The existence of the arc will be evidenced by the generation of the harmonics which will be detected by the measuring means. As soon as the ignition point is reached at the time point "c", and this fact is detected, the current magnitude at the moment will be measured, and its magnitude fed into the set-point program as a new standard. Then it is necessary for the current immediately to be reduced so that the arc is extinguished, because cutting is not desired. The set-point program has been given a suitable order or standard, i.e., the current level at which the arc ignites, and the next coagulation current will be related to it, and be less than the ignition value. The set-point program contains data relating to the difference there should be between the actual current at ignition and the standard, and will therefore reduce the current by some predetermined amount.

During the searching for the ignition point at time points "c", it is important to take into account the fact that the arc will not start immediately after the necessary current level enabling it has been reached. It is, therefore, necessary to allow a little time (e.g., a milli-second) for the arc to start. This fact is related to the rate at which the current itself is to be increased. In a preferred form of this invention, enough time is allowed that the electric arc can occur and be recognized before an excessively large additional increase of current is made. This is done in such a way that the current magnitude at the end of the time interval "b" and up to the ignition point "c" increases gradually. If the increase is too sudden, then the current magnitude would quickly rise above the ignition point, before the electric arc can occur. It is best practice, if one is to find the exact ignition point, to allow the increase of current to occur in small steps and to permit its magnitude to hover at a nearly constant value at every step, and lengthen the duration of each step slightly more than the time that would be needed for ignition of the electric arc. Then the electric arc starts at a current level respective to the exact ignition point.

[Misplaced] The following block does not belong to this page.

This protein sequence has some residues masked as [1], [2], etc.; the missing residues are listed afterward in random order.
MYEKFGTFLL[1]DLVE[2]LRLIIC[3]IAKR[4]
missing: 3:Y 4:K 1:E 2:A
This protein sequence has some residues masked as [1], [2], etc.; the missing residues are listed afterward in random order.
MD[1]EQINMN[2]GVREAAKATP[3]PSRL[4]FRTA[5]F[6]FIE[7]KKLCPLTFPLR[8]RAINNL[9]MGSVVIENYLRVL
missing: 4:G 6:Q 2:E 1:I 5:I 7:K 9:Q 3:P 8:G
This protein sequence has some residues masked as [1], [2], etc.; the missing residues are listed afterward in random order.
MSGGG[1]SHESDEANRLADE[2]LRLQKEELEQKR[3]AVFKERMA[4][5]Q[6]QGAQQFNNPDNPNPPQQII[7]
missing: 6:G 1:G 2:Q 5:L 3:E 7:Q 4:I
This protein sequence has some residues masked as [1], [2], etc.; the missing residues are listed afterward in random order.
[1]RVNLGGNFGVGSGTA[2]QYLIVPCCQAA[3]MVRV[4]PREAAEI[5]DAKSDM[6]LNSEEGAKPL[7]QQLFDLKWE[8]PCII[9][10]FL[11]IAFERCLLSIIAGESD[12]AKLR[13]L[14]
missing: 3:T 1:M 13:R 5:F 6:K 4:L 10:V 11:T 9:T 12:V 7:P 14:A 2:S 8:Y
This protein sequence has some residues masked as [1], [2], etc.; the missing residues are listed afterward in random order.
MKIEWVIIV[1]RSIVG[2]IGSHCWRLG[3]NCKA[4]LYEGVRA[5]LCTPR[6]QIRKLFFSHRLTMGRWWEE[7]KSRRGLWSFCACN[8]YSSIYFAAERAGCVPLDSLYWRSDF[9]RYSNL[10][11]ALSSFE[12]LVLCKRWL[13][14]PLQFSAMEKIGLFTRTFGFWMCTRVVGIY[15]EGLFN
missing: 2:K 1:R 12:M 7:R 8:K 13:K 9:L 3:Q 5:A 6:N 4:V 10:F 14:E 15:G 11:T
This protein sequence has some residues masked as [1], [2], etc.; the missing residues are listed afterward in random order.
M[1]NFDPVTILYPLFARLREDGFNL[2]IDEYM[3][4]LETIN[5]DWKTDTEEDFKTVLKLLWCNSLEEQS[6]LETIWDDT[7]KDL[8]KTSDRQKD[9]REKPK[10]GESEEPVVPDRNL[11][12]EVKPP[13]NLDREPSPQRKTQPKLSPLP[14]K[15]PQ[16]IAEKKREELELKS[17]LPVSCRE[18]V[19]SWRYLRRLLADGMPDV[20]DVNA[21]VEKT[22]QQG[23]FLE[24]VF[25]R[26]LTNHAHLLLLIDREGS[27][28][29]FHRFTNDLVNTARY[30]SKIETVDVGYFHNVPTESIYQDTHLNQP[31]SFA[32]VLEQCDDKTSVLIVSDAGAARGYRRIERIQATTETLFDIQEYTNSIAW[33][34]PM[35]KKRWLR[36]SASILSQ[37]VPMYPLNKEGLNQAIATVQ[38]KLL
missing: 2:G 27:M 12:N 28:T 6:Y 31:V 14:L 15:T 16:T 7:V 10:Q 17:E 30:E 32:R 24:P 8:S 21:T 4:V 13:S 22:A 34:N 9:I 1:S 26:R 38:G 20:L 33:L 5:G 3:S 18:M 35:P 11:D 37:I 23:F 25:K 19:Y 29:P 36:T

It is of advantage to build the set-point program and the control process utilizing digital principles, i.e., to increase the current step by step, and to keep the time interval in every step equal to, or equal to a prescribed multiple of, a standard time interval. The set-point programmer 9 will then include a clock which determines the interval duration of the step and/or the interval of the standard time. The magnitude of the steps will be preselected by the sergeon, and is related to the requirements of the operation procedure and the step intervals. In bloodier environments requiring more coagulation, there will be longer coagulation intervals than when tissue is being cut which is not especially laden with blood, or wherein large vessels are expected to be encountered.